There’s a passage in Diary of a Young Naturalist (Little Toller) in which Dara McAnulty writes of trips on which each member of his family, from youngest to oldest, chooses a song to be played on the car stereo: “Our journeys around Fermanagh usually take half an hour, which means two music cycles each — though Bláthnaid [his sister] sometimes gets three, depending on traffic. Today is one of those days, so when ‘My Little Pony’ comes back on again Lorcan [his brother] and I roll our eyes and try not to moan at the high-pitched rubbish about everyone being winners and other saccharine impossibilities…”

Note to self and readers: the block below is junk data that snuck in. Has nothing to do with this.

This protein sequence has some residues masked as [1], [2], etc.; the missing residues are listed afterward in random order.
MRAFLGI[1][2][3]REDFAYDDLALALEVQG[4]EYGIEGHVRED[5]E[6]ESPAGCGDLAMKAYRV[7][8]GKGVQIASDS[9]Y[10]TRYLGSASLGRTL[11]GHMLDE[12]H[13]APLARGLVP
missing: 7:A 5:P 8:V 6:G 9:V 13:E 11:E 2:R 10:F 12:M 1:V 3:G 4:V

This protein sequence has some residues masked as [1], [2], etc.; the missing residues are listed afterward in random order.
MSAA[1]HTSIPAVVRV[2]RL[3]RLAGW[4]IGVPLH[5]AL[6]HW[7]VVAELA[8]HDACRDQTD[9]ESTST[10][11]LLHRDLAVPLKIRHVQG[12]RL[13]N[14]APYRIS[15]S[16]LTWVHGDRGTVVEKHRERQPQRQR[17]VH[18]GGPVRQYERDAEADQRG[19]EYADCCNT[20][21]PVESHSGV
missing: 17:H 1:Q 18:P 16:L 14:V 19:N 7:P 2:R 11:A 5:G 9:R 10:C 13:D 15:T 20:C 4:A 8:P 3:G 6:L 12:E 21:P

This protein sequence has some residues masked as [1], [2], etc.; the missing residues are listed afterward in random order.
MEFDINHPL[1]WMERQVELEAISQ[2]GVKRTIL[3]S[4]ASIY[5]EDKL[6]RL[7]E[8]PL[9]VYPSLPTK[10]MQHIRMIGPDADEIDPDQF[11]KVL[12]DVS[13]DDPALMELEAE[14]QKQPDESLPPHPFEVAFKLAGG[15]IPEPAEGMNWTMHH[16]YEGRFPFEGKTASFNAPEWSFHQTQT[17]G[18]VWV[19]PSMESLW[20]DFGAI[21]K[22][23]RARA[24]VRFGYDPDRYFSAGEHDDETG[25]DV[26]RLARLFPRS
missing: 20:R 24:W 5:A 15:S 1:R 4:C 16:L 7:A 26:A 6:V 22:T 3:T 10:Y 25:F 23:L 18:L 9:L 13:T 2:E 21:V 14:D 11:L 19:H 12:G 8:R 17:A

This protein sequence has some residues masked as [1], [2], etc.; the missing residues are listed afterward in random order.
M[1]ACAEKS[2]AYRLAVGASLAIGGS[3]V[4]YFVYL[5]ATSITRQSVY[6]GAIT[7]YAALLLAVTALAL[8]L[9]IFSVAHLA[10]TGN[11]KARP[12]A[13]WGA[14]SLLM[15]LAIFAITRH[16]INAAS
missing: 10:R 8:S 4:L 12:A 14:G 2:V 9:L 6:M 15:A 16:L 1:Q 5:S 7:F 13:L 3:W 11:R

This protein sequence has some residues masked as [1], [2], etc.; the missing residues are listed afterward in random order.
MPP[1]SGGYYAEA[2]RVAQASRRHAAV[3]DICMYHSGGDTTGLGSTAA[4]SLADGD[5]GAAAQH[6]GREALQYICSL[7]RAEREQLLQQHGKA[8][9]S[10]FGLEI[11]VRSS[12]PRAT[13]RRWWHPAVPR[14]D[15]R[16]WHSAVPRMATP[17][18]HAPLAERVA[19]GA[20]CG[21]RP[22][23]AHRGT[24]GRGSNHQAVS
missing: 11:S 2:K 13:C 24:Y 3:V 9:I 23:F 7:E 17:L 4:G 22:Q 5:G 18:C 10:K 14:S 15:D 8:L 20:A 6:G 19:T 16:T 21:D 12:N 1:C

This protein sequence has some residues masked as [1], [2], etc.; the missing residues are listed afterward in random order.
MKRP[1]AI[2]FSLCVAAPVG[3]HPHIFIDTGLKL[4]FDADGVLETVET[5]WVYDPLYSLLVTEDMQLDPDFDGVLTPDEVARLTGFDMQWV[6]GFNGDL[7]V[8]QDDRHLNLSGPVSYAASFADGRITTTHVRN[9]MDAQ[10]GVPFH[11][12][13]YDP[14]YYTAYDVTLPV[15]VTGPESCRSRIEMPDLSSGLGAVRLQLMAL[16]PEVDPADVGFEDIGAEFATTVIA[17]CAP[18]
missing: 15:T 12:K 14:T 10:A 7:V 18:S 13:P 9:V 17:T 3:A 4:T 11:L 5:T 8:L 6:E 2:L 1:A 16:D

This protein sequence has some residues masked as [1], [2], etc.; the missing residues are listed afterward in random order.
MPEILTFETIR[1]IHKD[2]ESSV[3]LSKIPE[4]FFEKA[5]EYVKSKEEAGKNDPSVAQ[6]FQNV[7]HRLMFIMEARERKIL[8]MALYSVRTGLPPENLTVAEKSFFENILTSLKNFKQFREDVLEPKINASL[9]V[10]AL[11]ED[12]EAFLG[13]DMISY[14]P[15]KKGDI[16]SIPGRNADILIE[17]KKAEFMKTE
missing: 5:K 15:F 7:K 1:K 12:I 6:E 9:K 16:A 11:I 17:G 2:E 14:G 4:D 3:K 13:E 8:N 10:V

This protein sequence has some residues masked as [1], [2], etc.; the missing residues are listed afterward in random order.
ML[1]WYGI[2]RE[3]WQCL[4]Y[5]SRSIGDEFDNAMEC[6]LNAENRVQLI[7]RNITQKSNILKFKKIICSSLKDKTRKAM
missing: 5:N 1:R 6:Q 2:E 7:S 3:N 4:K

Yesterday, Dara, an autistic boy of 16 who loves punk music and wants to be a scientist, was a winner. He took the Wainwright Prize for UK nature writing for his extraordinary debut, in which he tells of the connections he feels to wildlife, the way he sees the world, and how he weathers storms with the help of a family who are “as close as otters”.
This year’s prize was extended to include a second category for books about global conservation and climate change. The winner was Benedict Macdonald for Rebirding (Pelagic Publishing), which, the judges say, “sets out a compelling manifesto for restoring Britain’s wildlife, rewilding its species and restoring rural jobs – to the benefit of all”.